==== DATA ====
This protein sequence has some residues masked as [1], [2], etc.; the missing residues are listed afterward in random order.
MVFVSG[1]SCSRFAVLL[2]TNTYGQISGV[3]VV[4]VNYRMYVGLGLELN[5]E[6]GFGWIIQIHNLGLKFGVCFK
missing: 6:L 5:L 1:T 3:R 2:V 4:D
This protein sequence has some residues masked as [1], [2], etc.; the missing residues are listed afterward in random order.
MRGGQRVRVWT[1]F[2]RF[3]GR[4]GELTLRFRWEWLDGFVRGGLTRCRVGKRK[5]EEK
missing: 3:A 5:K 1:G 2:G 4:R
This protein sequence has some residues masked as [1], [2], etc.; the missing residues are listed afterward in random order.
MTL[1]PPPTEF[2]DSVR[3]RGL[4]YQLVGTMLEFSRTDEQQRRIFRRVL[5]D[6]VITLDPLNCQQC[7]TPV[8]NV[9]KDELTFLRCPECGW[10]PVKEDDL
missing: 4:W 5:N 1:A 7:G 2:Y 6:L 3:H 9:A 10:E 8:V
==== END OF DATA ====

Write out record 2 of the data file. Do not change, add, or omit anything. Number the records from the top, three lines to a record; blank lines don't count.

This protein sequence has some residues masked as [1], [2], etc.; the missing residues are listed afterward in random order.
MRGGQRVRVWT[1]F[2]RF[3]GR[4]GELTLRFRWEWLDGFVRGGLTRCRVGKRK[5]EEK
missing: 3:A 5:K 1:G 2:G 4:R